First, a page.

Frozen Shoulder - Help needed

Discussion in 'Health and Fitness' started by mussolini93, Jun 20, 2005.

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  1. I've had a frozen shoulder for six months now. ( Caused by a heavy lap top bag - how humiliating ! ) How much longer do I have to put up with it ? Some of you must have had the same problem lugging GPMG or big heavy things about. Any tips on how to treat it etc. will be greatly appreciated.
     
  2. 850W microwave for 10 minutes. Take out, stir then a further 5 minutes on full power.
     
  3. Ok, a few years ago I had this prob.
    What worked for me was the Acuhealth electro- acupuncture system.

    Using battery power, the pulses of energy freed up my shoulder after 3 treatments and
    believe me to go from an almost stuck shoulder to full movement is amazing.

    The down side was Boots were selling them for £145 ish and that was 8 years ago.

    Yep, you can say it's in the mind, but it worked for me.

    If this doesn't interest you then how about someone who specialises in sports injuries?
     
  4. NHS - doctor - physio??
     
  5. He, wifeys down with this for the second time at the moment. The Docs recommended NSAID (Non Steroidal Anti Inflammatory Drugs) and gentle exercise. Immobilising it is the worst possible. Deffo needs attention forn the Doc though to avoid the chance it could be other more serious conditions.

    Alternatively tenderise the area daily with a lump hammer.
     
  6. Hot shower on affected area for five minutes, then cold as poss for two minutes, back to hot for about 30 secs, have a w*nk with opposite hand to affected shoulder.






    Might take your mind off it for a bit.............................. 8O
     
  7. I didn't try the last part when my back muscles were in spasm, but I did the hot and cold malarkey periodically for 3 years before the medics admitted there was an alternative. Diazepan, commonly known as valium, was used as a muscle relaxant before people starting using it an anti-depressant. Medics are really wary of giving it to you in case you become a junkie or zombie, but I found it ideal for a muscular back problem, and I have carried some with me when travelling for the best part of 20 years now.

    As to the regime, well, how can I put this. Under no circumstances should you try to persuade your medic to prescribe the 10mg tablets (which are blue) rather than the 2mg ones he or she would prefer to give you. Never, ever, take them with alcohol (such as a large glass of wine), before collapsing in agony onto your bed, only to wake after 12 to 18 hours sleep (close to coma and with absolutely no pain), to find that the muscle giving you the problem has completely relaxed and you are able to get up and move around normally, and to start exercising it. When quizzed later, declare the other medic/nurse/physio was right all along, and that alternate hot and cold treatments and 4 weeks in bed was obviously the way forward.

    Good luck, and if you start to do something like this more than once every 6 to 12 months, then check you're not one of those the medics worry about with diazepan.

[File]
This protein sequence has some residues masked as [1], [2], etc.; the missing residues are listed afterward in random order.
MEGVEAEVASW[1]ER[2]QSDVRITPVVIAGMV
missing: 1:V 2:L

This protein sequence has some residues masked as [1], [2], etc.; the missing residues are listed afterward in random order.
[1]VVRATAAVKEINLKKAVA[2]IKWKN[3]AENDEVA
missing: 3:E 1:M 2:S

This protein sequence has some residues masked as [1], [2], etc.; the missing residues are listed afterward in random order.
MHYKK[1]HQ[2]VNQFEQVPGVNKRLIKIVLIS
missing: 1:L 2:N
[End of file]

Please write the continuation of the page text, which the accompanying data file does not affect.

Don
     
  8. Connect sparks plugs from a regular car battery to your bollocks then run currant through them till the pain fades.
     
  9. My mate Ivan's "frozen shoulder" turned out to be a malignant tumour in his left lung.

    Top funeral.
     
  10. LOL
     
  11. The longer these things go on for, the harder it is to sort. 6 months is quite a long time, I think you should try to follow some of the (more helpful) advice ASAP.

    Good luck
     
  12. Thanks to everyone who posted useful advice. I have been trying the NSAIDs for some time and things do seem to be getting better on the pain front. The mobility is the real bummer. I can just about reach the Heil Hitler position and no further. ( Hey maybe Adolf had one too ? ) I would see my doctor, only he is a useless cnut and will only tell me to wait for a few more weeks then come back and see him again. ( As this is his answer to everything )
     
  13. I've treated numerous frozen shoulder cases and the profile is roughly this:
    6 months getting grim, 6 months staying grim, 6 months getting better - hard luck.
    If it is a true frozen shoulder there really are no quick fixes as this is all to do with cross fibres binding in the shoulder capsule and they take time to remodel. Conservative care is physio stuff such as a hot flanel on the shoulder whilst doing range of motion exercises (and there's many of these - talk to a physio) etc.
    Get somone (Osteopath/Chiropractor) to look at your neck as well - I know, I know, you're thinking its my bloody shoulder, but I have never met a patient who's had a frozen shoulder who hasn't had a knackered neck and they are linked.

    Take loads of cartilage supporting nutrients - the jury's out on if they really help but at least the body has them if it needs to use them.

    And avoid anyone with an injection as this will only take the pain away but will not sort out the underlying problem. Have nothing to do with NSAID unless you first ask the Doc to tell you exactly how many people died last year through taking NSAIDS because the number is impressive. If you are unhappy about his answer search a bit on the web.
     
  14. A physio is definately the best person to work out what the problem is and sort it out - get yourself referred.
     
  15. but make sure it is a physio who knows what they are doing.
    6 mths getting worse, 6 mths going nowhere and 6 mths getting better is the accepted wisdom (but as always - remember the Ardennes and treat accepted wisdom with care)
    and if you don't get on with your MO - where's the next nearest? Someone needs to confirm that it is a frozen shoulder, refer you, record progress etc etc ad nauseum .. and you can see other MOs